Wairarapa sheep and beef farmers Richard and Becks Tosswill have farmed their 646-hectare property near Ponatahi for nearly a decade. They run up to 5,800 stocks units on the hill country Richard loves working.
Richard says a key aspect of the farm’s success is the way he manages his own wellbeing to stay fresh and motivated. This includes regular catch-ups with mates. He’s heavily involved in his community – previously chairing the Wairarapa Farming for Profit Group for a few years, being a member of the Ponatahi Discussion group and an AgInnovation trial farmer with Beef & Lamb NZ.
“Staying connected to your community is important in farming. These are great opportunities to get off farm, hear new ideas and make friends. In winter I also play social soccer on Saturday afternoons despite being a lifelong rugby fan. It’s not about the soccer, it’s about the run around and a few beers after with mates. 20/20 cricket and touch rugby in the summer provide the same benefits of getting off the farm and talking to others. It helps you keep things in perspective.”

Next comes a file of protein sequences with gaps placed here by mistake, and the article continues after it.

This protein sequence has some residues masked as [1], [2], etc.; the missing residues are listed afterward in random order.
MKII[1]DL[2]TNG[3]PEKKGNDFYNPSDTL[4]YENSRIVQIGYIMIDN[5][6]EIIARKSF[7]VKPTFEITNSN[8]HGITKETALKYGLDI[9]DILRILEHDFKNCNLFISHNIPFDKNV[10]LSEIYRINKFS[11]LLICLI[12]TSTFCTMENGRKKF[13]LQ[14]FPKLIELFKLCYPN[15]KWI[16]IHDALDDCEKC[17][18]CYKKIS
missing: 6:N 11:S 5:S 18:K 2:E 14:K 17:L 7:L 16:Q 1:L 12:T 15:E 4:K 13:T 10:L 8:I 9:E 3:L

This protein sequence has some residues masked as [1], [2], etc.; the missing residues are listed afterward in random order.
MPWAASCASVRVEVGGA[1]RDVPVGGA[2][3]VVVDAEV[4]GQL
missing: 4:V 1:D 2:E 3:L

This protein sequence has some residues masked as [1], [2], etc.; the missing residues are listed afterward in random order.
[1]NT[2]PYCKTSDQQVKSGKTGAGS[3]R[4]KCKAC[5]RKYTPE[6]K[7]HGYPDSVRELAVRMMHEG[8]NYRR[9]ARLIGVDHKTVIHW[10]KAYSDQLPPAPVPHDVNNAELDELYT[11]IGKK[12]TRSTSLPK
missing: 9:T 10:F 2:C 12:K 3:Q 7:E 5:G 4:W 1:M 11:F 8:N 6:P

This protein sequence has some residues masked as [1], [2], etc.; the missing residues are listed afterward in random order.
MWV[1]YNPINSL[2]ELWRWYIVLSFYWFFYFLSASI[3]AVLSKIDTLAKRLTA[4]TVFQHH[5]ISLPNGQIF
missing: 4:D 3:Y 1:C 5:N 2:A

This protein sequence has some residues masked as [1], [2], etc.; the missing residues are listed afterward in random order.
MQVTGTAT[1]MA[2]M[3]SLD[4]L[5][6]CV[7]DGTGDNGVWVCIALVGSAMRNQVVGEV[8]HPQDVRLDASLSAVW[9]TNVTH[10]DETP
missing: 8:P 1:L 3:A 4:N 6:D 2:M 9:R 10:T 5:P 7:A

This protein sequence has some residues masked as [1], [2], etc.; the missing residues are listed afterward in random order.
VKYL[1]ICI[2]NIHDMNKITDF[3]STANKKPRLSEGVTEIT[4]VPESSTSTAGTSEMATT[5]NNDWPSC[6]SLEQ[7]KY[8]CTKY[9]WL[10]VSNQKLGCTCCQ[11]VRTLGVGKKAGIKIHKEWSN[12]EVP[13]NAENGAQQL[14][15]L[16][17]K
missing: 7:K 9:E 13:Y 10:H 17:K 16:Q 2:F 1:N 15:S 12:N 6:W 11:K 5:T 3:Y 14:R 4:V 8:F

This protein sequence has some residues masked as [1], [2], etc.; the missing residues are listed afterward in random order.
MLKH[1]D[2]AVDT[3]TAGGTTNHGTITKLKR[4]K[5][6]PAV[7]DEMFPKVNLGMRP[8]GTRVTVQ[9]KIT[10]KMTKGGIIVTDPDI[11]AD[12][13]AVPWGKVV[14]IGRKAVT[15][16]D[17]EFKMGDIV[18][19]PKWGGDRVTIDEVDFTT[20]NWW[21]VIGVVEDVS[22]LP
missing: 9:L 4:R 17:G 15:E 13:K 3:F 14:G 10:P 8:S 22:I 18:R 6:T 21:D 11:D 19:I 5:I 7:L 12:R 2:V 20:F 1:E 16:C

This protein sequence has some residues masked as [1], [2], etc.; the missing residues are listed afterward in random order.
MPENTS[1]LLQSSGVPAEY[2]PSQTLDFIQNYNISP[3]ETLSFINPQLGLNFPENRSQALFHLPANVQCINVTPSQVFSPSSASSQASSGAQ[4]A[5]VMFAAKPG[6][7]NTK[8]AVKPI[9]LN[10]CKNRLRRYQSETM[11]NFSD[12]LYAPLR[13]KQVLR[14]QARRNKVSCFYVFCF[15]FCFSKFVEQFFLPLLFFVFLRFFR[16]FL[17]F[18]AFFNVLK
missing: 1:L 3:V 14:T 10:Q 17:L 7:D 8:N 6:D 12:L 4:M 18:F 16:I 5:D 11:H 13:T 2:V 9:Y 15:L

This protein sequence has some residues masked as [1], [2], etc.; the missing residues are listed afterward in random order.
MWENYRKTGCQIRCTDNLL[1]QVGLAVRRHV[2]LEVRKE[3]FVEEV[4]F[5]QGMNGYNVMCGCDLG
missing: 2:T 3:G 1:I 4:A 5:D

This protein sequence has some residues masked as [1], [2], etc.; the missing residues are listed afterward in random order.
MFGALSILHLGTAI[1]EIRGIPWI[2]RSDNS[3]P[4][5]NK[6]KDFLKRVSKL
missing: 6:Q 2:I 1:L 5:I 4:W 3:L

“The reality is farming can be a psychologically challenging job. You drive up a road and think, ‘bugger, there’s post that needs fixing’, then fifty metres ahead, ‘oh no, the trough’s leaking’, or ‘there’s a dead animal’. Farm work’s never done and the pressure of work and the isolation can really build up. The new regulations and off-farm pressures heading our way recently have brought additional pressure too.”
“You can’t just be head down, bottom up and chasing your tail all the time in farming or you’ll burn out. Your wellbeing has to come first. People need to recognise when they are under the pump and talk about it. Talk to your partner, talk to your friends, keep an eye out on your mates. If people aren’t turning up at Field days and farm discussion groups get in touch with them.”